Success in Band

A working instrument


Participation in class


Regular practice outside of class


Encouragement at home



A working instrument is necessary to succeed in band.  Each day that a student does not have a working instrument in class is a day of getting frustrated, losing daily grade points, and falling behind.  Please make sure that you visit with the band director before purchasing an instrument, that your student maintains the instrument properly, that the instrument goes to the shop if the band director can’t fix it, and that the student remembers to bring the instrument to school.

Participation in class is also necessary for success in band.  Successful band students bring their required supplies to class, show up to class on time, put their instrument together quickly, listen when the director is speaking, raise their hand to speak, and play their instrument at appropriate times during rehearsal.  Perfection is not required for success in band; however, trying, not giving up, and doing your best are.  Students should continuously strive for self-improvement.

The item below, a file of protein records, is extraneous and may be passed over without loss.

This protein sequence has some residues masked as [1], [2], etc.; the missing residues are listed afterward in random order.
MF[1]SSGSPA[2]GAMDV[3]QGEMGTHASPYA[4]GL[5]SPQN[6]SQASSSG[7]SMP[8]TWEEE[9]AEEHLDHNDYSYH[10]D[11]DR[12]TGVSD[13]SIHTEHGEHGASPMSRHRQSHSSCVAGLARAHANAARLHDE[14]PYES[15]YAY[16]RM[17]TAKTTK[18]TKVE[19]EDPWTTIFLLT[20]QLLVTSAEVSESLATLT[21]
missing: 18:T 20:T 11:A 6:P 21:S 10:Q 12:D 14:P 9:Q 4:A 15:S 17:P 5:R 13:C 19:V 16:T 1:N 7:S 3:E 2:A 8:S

Regular practice outside of class is a habit of successful band students.  These students are excited to play their instrument and get better.  They don’t complain about taking their instrument home, they just do it because they want to get better.  And if if their instrument is too big to go on the bus (tubas and baritones), they come in for 15 minutes before or after school to practice in one of the practice rooms.  When they run across a difficult line of music, they don’t give up — they practice even more.  Some even take lessons with a private lesson teacher or sign up to meet with the band director before or after school.

Encouragement at home is the last ingredient necessary for success in band.  Ask your student to play for you at home and compliment them.  Praise them when they remember to bring their instrument home to practice, but please don’t use practice as a form of punishment.  If they get frustrated or say they want to quit, encourage them to keep practicing or seek extra help from a private lesson teacher or from the band director.  Ask how their instrument is working or if they need anything from the music store.  And take them out for ice cream after the band concert to celebrate their accomplishments.

Why Music?

Jack Stamp on Music

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